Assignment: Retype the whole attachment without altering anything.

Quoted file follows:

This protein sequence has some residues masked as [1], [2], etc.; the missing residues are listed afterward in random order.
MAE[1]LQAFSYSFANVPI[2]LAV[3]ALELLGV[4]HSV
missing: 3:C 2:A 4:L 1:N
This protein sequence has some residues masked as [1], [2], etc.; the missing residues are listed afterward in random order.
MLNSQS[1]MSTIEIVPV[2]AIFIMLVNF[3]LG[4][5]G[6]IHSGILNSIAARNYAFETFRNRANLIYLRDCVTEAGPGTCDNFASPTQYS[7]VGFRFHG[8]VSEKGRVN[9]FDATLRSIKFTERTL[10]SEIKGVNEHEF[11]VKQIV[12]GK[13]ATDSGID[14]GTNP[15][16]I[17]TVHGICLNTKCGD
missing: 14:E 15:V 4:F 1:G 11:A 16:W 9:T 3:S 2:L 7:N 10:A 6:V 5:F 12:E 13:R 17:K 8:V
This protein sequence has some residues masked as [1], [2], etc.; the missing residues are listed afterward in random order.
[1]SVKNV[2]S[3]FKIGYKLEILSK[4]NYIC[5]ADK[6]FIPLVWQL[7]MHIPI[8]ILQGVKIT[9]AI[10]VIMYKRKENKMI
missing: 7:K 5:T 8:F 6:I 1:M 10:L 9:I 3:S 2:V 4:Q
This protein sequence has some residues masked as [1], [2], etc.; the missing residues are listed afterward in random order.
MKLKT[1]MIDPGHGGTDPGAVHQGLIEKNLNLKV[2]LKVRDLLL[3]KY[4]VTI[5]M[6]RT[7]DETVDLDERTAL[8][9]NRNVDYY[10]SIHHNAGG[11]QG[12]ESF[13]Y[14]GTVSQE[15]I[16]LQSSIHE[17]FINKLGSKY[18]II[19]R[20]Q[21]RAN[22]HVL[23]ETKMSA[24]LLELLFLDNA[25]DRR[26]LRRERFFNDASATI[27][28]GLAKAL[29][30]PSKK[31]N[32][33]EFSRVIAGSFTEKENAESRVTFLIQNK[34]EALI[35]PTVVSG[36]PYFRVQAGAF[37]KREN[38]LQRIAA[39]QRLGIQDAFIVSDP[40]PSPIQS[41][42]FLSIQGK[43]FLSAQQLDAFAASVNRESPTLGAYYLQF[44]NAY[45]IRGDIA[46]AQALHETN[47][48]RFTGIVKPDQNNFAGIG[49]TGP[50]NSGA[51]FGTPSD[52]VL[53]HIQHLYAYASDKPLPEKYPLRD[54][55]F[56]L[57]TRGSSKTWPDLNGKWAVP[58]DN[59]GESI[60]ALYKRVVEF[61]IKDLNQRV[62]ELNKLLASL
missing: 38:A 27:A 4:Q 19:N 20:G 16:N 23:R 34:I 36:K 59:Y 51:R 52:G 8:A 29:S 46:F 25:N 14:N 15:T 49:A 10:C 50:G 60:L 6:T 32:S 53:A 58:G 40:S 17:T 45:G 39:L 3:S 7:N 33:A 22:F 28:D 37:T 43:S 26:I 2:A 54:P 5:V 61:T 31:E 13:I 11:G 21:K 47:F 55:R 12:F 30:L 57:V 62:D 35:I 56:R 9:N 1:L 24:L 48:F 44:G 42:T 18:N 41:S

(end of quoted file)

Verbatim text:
This protein sequence has some residues masked as [1], [2], etc.; the missing residues are listed afterward in random order.
MAE[1]LQAFSYSFANVPI[2]LAV[3]ALELLGV[4]HSV
missing: 3:C 2:A 4:L 1:N
This protein sequence has some residues masked as [1], [2], etc.; the missing residues are listed afterward in random order.
MLNSQS[1]MSTIEIVPV[2]AIFIMLVNF[3]LG[4][5]G[6]IHSGILNSIAARNYAFETFRNRANLIYLRDCVTEAGPGTCDNFASPTQYS[7]VGFRFHG[8]VSEKGRVN[9]FDATLRSIKFTERTL[10]SEIKGVNEHEF[11]VKQIV[12]GK[13]ATDSGID[14]GTNP[15][16]I[17]TVHGICLNTKCGD
missing: 14:E 15:V 4:F 1:G 11:A 16:W 9:T 3:S 2:L 7:N 10:A 6:V 5:F 12:E 13:R 17:K 8:V
This protein sequence has some residues masked as [1], [2], etc.; the missing residues are listed afterward in random order.
[1]SVKNV[2]S[3]FKIGYKLEILSK[4]NYIC[5]ADK[6]FIPLVWQL[7]MHIPI[8]ILQGVKIT[9]AI[10]VIMYKRKENKMI
missing: 7:K 5:T 8:F 6:I 1:M 10:L 9:I 3:S 2:V 4:Q
This protein sequence has some residues masked as [1], [2], etc.; the missing residues are listed afterward in random order.
MKLKT[1]MIDPGHGGTDPGAVHQGLIEKNLNLKV[2]LKVRDLLL[3]KY[4]VTI[5]M[6]RT[7]DETVDLDERTAL[8][9]NRNVDYY[10]SIHHNAGG[11]QG[12]ESF[13]Y[14]GTVSQE[15]I[16]LQSSIHE[17]FINKLGSKY[18]II[19]R[20]Q[21]RAN[22]HVL[23]ETKMSA[24]LLELLFLDNA[25]DRR[26]LRRERFFNDASATI[27][28]GLAKAL[29][30]PSKK[31]N[32][33]EFSRVIAGSFTEKENAESRVTFLIQNK[34]EALI[35]PTVVSG[36]PYFRVQAGAF[37]KREN[38]LQRIAA[39]QRLGIQDAFIVSDP[40]PSPIQS[41][42]FLSIQGK[43]FLSAQQLDAFAASVNRESPTLGAYYLQF[44]NAY[45]IRGDIA[46]AQALHETN[47][48]RFTGIVKPDQNNFAGIG[49]TGP[50]NSGA[51]FGTPSD[52]VL[53]HIQHLYAYASDKPLPEKYPLRD[54][55]F[56]L[57]TRGSSKTWPDLNGKWAVP[58]DN[59]GESI[60]ALYKRVVEF[61]IKDLNQRV[62]ELNKLLASL
missing: 38:A 27:A 4:Q 19:N 20:G 16:N 23:R 34:I 36:K 59:Y 51:R 52:G 8:A 29:S 46:F 25:N 14:N 15:T 49:A 10:C 50:G 60:L 6:T 32:S 53:A 58:G 40:S 17:T 45:G 39:L 3:S 7:N 33:A 22:F 28:D 37:T 43:S 26:I 2:A 54:P 5:V 61:T 31:E 13:I 11:G 21:K 47:F 55:R 12:F 30:L 57:V 62:D 35:I 56:R 9:N 1:L 24:L 48:F 44:G 42:T 18:N 41:S